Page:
8. The ethical review process
8.1 Directive and policy
8.1.1 The Board of the MRC requires that an ethical review process be established and maintained both within the MRC and at every institution where MRC-supported animal studies are undertaken.
8.1.2 The performance of this institutional ethical review process is a precondition of MRC support, collaboration and co-operation.
8.2 Ethics Committee for Research on Animals (ECRA)
8.2.1 The ethical review process is to be performed by a designated ECRA.
8.2.2 The terms of reference of an ECRA are to: i. monitor, inspect and assess the acquisition, transport, production, housing, care, use and disposal of animals; ii. evaluate and approve, subject to possible modification, or reject written proposals for animal studies submitted for ethical review; iii. regularly review operating standards and the ECRA's managerial systems, procedures, policies and protocols which relate to the proper care and treatment of research animals; iv. report annually to the management of the institution; v. advise how staff involved with animal production, care and teaching may be appropriately trained and how competence can be assured; vi. withdraw approval for any approved project and/ or authorise the humane killing formally of any animal which is being subjected to unnecessary deprivation, fear, distress and pain; vii. maintain a register of approved projects and receive reports on their outcome; and viii. recommend to the institution any measures needed to ensure that the standards of the National Code11 are maintained.
8.3 Membership of an ECRA
8.3.1 An ECRA shall have a membership that will allow it to fulfil its terms of reference as defined in the SABS Code11 and shall comprise at least six persons, including a separate person appointed to each of the categories which follow.
18.104.22.168 Category A
A person with qualifications in veterinary science, with experience relevant to the activities of the institution or, in special circumstances, a person with qualifications and experience to provide comparable expertise.
22.214.171.124 Category B
A person with substantial recent experience in the use of animals in scientific or teaching activities.
126.96.36.199 Category C
A person with demonstrable commitment to and established experience in furthering the welfare of animals, who is not employed by, or otherwise associated with, the institution, and who is not involved in the care and use of animals for scientific purposes. The person should, where possible, be selected on the basis of active membership of and nomination by an animal welfare organisation.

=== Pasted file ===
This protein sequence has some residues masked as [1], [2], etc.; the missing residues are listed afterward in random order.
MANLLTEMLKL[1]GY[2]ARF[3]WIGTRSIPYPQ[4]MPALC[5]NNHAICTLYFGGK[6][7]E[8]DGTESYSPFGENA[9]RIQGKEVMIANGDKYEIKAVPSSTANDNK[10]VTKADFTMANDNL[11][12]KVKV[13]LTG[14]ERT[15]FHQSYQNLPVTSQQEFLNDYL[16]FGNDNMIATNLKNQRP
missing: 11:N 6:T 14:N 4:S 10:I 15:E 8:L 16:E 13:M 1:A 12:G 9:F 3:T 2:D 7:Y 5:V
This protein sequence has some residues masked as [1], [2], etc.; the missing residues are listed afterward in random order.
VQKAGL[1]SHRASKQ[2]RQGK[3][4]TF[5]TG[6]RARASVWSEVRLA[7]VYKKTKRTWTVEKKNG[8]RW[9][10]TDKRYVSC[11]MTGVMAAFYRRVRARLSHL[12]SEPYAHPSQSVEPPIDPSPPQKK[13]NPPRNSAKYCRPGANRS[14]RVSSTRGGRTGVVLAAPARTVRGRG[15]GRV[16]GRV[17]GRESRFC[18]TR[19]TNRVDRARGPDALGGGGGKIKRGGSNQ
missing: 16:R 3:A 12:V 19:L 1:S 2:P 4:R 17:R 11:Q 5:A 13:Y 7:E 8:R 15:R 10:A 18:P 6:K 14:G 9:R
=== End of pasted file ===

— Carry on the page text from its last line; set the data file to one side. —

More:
188.8.131.52 Category D
An independent person who does not currently and has not previously conducted scientific or teaching activities using animals, and who is not an employee of the institution.
184.108.40.206 Category E
A person responsible for the daily care of animals within the institution who should also be a member of the ECRA.
220.127.116.11 Category F
A person who has had formal training in biomedical ethics.
The committee may include additional co-opted members to ensure that it can function effectively.
18.104.22.168 The chairperson should hold a senior position in the institution.
22.214.171.124 If the committee has more than six members, Categories C plus D should represent no fewer than one-quarter of the members.
The composition of the ECRA must also comply with all relevant legislation.
Before appointment, all members of the ECRA shall acknowledge in writing their acceptance of the terms of reference of the committee and any requirements for confidentiality required by the institution. The committee should reach agreement on how advice may be sought without breaching confidentiality.
8.3.3 Conflicts of interest
No member of an ECRA may participate in a review or approval of a proposed animal study in which that member has a conflicting interest (e. g. such as being personally involved in such a study), other than to provide information. Members with conflicting interests should declare these and may not count towards a quorum or vote in such circumstances. Conflict of interest includes involvement in either potentially competitive research programmes, research, funding, or intellectual information which may provide an unfair competitive advantage. A member's bias as such may constitute a conflict of interest and interfere with impartial judgement.